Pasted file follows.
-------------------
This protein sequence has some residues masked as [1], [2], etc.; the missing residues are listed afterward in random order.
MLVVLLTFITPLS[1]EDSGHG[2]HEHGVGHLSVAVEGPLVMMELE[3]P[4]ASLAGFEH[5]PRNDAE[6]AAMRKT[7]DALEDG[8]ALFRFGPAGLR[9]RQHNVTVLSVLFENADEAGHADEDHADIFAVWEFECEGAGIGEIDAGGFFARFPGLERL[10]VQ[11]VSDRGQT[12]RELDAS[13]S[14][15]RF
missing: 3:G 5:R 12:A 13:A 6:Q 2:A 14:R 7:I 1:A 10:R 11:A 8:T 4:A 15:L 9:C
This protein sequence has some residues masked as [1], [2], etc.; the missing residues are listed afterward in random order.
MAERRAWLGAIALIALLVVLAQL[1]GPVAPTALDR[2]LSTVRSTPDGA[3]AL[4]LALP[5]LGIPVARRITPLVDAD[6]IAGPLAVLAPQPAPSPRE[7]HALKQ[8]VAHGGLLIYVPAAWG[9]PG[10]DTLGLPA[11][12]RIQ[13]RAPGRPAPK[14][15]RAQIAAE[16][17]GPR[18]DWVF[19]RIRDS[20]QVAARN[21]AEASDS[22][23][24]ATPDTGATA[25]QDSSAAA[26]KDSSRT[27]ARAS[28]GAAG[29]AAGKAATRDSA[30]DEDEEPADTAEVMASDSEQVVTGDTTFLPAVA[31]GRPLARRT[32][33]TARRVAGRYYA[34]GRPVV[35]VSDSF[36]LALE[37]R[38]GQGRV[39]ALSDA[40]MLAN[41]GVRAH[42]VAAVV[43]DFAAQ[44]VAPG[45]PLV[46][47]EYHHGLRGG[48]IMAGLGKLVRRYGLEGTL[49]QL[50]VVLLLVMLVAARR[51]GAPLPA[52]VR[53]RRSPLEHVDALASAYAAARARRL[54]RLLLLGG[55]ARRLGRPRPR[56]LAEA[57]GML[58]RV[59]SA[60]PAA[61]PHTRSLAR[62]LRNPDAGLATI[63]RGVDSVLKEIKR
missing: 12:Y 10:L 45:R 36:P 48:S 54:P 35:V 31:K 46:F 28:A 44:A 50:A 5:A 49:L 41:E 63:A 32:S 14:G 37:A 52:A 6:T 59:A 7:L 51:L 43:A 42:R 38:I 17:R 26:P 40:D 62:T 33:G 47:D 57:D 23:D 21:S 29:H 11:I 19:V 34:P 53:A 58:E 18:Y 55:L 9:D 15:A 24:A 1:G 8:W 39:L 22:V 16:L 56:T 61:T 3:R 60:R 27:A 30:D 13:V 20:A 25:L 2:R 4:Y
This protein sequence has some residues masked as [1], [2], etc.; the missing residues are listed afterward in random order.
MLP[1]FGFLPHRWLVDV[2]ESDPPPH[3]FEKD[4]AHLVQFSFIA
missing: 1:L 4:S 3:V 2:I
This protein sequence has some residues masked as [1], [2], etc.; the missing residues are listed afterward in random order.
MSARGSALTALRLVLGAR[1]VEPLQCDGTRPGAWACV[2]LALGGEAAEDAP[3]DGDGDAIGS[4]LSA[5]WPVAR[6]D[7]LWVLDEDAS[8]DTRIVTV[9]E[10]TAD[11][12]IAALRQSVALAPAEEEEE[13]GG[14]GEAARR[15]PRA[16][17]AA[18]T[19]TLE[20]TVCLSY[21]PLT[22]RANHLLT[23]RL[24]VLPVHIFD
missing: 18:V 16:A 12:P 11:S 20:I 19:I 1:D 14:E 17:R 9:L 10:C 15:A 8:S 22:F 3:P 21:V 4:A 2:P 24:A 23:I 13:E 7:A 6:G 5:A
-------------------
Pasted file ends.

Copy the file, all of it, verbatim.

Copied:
This protein sequence has some residues masked as [1], [2], etc.; the missing residues are listed afterward in random order.
MLVVLLTFITPLS[1]EDSGHG[2]HEHGVGHLSVAVEGPLVMMELE[3]P[4]ASLAGFEH[5]PRNDAE[6]AAMRKT[7]DALEDG[8]ALFRFGPAGLR[9]RQHNVTVLSVLFENADEAGHADEDHADIFAVWEFECEGAGIGEIDAGGFFARFPGLERL[10]VQ[11]VSDRGQT[12]RELDAS[13]S[14][15]RF
missing: 3:G 5:R 12:A 13:A 6:Q 2:A 14:R 7:I 1:A 10:R 11:A 8:T 4:A 15:L 9:C
This protein sequence has some residues masked as [1], [2], etc.; the missing residues are listed afterward in random order.
MAERRAWLGAIALIALLVVLAQL[1]GPVAPTALDR[2]LSTVRSTPDGA[3]AL[4]LALP[5]LGIPVARRITPLVDAD[6]IAGPLAVLAPQPAPSPRE[7]HALKQ[8]VAHGGLLIYVPAAWG[9]PG[10]DTLGLPA[11][12]RIQ[13]RAPGRPAPK[14][15]RAQIAAE[16][17]GPR[18]DWVF[19]RIRDS[20]QVAARN[21]AEASDS[22][23][24]ATPDTGATA[25]QDSSAAA[26]KDSSRT[27]ARAS[28]GAAG[29]AAGKAATRDSA[30]DEDEEPADTAEVMASDSEQVVTGDTTFLPAVA[31]GRPLARRT[32][33]TARRVAGRYYA[34]GRPVV[35]VSDSF[36]LALE[37]R[38]GQGRV[39]ALSDA[40]MLAN[41]GVRAH[42]VAAVV[43]DFAAQ[44]VAPG[45]PLV[46][47]EYHHGLRGG[48]IMAGLGKLVRRYGLEGTL[49]QL[50]VVLLLVMLVAARR[51]GAPLPA[52]VR[53]RRSPLEHVDALASAYAAARARRL[54]RLLLLGG[55]ARRLGRPRPR[56]LAEA[57]GML[58]RV[59]SA[60]PAA[61]PHTRSLAR[62]LRNPDAGLATI[63]RGVDSVLKEIKR
missing: 12:Y 10:L 45:R 36:P 48:S 54:P 35:V 31:K 46:F 28:A 44:A 50:A 5:A 49:L 41:E 63:A 32:S 14:G 37:A 52:A 6:T 59:A 7:L 51:L 43:A 42:R 38:I 17:R 26:P 40:D 62:T 33:G 47:D 57:D 23:D 21:S 29:H 11:I 19:V 34:P 53:A 58:E 18:Y 55:L 9:D 15:A 24:A 1:G 8:W 39:L 22:V 16:L 56:T 61:T 3:R 60:R 27:A 30:D 13:V 20:A 25:L 2:R 4:Y
This protein sequence has some residues masked as [1], [2], etc.; the missing residues are listed afterward in random order.
MLP[1]FGFLPHRWLVDV[2]ESDPPPH[3]FEKD[4]AHLVQFSFIA
missing: 1:L 4:S 3:V 2:I
This protein sequence has some residues masked as [1], [2], etc.; the missing residues are listed afterward in random order.
MSARGSALTALRLVLGAR[1]VEPLQCDGTRPGAWACV[2]LALGGEAAEDAP[3]DGDGDAIGS[4]LSA[5]WPVAR[6]D[7]LWVLDEDAS[8]DTRIVTV[9]E[10]TAD[11][12]IAALRQSVALAPAEEEEE[13]GG[14]GEAARR[15]PRA[16][17]AA[18]T[19]TLE[20]TVCLSY[21]PLT[22]RANHLLT[23]RL[24]VLPVHIFD
missing: 18:V 16:A 12:P 11:S 20:I 19:I 1:D 14:E 17:R 9:L 10:C 15:A 8:S 22:F 3:P 21:V 4:A 2:P 24:A 23:I 13:E 7:A 6:G 5:A